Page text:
teaching variables to familia
I've always been terrible at explaining things, but over the years, I feel like I've gotten a little bit better. And even if that's not true, I want to attempt to teach you guys something that I've always been passionate about. I want to teach you guys how to program. Even if it's just the basics. I want to be able to convey in plain English what it is that makes it so fun and satisfying for me and why I think you can enjoy it too!
One of the best ways to learn something new is by relating it to things you already know. So I want to explain a concept called
variables, which is a classy word in programming that is defined in some random dictionary as:
a symbolic name given to an unknown quantity that permits the name to be used independent of the information it represents
But this doesn't really help us or explain ANYTHING AT ALL. So let's take a step back. Let's figure out how we can relate variables to something we already know. For example, CHORES (our favorite thing in the whole world).
Let's pretend that mom wants to assign a bunch of chores to us. She starts with my name first.
In this case, I am "vacuuming". It sucks, and I don't want to, and Mom hasn't even told me how many times I have to vacuum yet, I just know that JOSH-EQUALS-VACUUMING.
With computers, we have things called
variables which help explain what that thing is. The fact that
josh = "vacuuming" is a totally legit programming statement and the computer will be able to read it. What it tells the computer is that we have a variable named
josh and it is equal to
Another big takeaway is that thing josh is equal to "vacuuming" which is in quotes! This is because the variable can only be equal to certain things. In this case it is set to something that is called a String. No, no, not that kind of string. A String in programming is just another classy word for "word" or "sentence". To just repeat this once more: anything inside quotes are just words or sentences. But it doesn't end there. Variables can be set to Numbers and do math as well! But we'll get there. Let's get back to our chores example.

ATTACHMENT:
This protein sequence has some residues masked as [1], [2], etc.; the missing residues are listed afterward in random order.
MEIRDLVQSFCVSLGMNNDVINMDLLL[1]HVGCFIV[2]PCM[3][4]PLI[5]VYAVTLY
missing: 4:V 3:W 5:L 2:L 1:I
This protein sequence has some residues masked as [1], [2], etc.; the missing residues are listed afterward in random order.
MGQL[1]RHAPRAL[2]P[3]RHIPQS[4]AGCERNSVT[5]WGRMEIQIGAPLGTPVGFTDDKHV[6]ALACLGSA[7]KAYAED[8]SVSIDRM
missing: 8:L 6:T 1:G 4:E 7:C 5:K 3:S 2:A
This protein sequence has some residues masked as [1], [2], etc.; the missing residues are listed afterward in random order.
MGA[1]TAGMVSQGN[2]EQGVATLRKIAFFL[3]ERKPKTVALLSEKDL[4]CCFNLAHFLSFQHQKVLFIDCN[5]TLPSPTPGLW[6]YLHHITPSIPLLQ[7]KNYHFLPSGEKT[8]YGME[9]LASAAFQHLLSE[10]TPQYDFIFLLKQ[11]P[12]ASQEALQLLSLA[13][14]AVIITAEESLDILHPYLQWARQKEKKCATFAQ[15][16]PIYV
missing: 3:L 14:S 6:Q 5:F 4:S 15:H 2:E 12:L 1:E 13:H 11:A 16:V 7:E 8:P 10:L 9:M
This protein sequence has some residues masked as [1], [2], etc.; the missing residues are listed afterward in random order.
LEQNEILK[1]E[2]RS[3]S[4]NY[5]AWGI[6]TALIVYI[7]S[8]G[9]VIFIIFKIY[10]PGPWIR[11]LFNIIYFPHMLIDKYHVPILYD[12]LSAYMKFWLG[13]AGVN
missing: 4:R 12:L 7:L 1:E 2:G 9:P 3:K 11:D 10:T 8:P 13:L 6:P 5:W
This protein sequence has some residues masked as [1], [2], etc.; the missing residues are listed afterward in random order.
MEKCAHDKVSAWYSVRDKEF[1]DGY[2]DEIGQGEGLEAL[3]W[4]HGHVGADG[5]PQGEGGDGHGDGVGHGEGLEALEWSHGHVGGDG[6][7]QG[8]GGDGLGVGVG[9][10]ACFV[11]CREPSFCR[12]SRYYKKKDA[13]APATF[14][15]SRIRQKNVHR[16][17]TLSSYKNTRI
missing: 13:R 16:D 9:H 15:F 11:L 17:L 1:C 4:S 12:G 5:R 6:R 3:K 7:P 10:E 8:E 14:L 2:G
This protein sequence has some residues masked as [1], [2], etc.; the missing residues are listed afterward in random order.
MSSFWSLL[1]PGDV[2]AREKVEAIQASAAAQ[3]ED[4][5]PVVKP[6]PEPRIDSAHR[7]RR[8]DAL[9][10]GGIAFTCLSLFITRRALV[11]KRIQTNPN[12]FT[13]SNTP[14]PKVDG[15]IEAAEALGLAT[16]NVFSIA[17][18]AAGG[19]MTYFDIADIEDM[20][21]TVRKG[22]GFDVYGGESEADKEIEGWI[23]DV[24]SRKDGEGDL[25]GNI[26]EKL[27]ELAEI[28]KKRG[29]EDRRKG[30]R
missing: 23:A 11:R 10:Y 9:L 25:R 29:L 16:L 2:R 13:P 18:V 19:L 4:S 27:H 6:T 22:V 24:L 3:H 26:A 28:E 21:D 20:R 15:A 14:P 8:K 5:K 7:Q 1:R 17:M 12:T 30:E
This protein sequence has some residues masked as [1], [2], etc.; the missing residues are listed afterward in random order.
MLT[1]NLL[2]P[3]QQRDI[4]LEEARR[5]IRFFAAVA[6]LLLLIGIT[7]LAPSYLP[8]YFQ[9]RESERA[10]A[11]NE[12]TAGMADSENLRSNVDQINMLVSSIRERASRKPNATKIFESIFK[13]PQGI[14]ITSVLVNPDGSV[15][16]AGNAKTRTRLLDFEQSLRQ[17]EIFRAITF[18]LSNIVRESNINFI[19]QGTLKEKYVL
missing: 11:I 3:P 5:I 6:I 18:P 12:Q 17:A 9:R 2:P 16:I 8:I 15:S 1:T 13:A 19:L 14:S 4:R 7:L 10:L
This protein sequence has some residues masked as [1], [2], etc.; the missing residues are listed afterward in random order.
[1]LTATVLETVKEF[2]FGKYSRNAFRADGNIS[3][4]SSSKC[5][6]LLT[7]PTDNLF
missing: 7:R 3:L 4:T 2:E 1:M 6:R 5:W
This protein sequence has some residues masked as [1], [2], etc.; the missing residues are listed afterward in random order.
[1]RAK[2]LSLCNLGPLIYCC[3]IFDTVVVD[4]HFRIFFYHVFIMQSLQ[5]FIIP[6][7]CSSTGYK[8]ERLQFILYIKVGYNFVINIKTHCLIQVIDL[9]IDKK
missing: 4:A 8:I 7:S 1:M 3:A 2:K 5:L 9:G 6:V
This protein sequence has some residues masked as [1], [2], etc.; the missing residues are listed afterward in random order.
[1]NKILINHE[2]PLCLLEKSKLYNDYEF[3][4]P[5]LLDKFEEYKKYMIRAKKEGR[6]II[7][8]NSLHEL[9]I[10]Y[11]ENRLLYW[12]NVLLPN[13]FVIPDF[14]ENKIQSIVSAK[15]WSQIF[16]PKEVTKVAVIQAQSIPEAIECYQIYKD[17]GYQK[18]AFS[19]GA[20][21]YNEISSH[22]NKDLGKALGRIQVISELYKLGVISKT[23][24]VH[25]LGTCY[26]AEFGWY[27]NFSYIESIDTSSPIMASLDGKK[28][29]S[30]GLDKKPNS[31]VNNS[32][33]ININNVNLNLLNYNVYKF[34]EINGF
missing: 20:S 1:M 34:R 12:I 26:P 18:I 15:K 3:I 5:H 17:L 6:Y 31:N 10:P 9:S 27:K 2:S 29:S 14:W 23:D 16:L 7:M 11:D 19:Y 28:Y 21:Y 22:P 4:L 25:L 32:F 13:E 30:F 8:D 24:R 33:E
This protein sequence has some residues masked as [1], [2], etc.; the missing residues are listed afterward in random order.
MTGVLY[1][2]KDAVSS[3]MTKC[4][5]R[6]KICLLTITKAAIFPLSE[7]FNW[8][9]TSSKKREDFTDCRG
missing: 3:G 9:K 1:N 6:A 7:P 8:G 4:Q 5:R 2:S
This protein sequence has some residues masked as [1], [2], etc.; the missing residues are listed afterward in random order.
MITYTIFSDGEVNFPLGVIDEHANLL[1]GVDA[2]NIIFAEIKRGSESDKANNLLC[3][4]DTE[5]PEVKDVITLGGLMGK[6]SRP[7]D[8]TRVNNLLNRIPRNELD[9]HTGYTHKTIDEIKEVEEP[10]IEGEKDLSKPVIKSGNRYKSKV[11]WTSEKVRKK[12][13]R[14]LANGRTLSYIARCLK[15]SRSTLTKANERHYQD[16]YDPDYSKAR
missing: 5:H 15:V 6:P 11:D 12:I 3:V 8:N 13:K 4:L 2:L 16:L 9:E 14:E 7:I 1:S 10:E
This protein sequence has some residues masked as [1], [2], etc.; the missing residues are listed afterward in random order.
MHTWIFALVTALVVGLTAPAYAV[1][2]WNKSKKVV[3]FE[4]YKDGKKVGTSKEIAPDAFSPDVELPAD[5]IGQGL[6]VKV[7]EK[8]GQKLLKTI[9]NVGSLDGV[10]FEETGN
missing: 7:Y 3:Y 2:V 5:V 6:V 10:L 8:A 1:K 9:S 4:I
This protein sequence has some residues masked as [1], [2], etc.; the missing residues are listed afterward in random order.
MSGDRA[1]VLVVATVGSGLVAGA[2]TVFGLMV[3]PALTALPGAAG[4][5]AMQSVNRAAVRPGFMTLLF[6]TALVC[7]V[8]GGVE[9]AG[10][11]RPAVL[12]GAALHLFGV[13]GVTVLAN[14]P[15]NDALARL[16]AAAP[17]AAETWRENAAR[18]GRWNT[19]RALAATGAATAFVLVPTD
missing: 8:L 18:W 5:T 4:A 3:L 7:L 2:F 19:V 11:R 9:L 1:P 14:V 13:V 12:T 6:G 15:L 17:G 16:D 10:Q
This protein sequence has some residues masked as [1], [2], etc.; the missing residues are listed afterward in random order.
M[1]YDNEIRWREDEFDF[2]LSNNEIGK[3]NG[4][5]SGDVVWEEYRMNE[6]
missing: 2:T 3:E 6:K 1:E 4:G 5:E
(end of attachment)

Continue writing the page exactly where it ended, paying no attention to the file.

Mom still hasn't finished her list. She has like 5 more kids that need to help with laundry, dishes, dusting, pull weeds, the whole house.
Here's where you get to help mom finish up her list. In the field below, add your name and everybody else who needs to help out. You already know what your chores are. There's also a value missing. Try and figure out what I mean by value, but in case you get stuck, there is a hint as to what all the chores are in the paragraph above.
And the results of you filling these variables in (and the missing value for the last variable):
Josh = "vacuuming" = "laundry" = "dishes" = "dusting" = ""
Congratulations! You've officially written your own variables (and that darn missing value)! Mom and Dad would be so proud. Notice that you can pretty much assign these chores to anybody. You can even assign them all to Dad! Just kidding. The computer actually wouldn't like that and in fact might give you an error or tell you that he's only going to do the last chore since a variable can only hold one value at a time. But the bigger thing to understand is that you can name the variable anything and it will always equal to the thing that is on the right hand side of it. What we did in our case was assign a chore to each person in our family. And a classy way to say this is we assigned a value to a variable.
In the next post, we'll continue with this concept of variables (things that hold values) and explore what other things they can hold.
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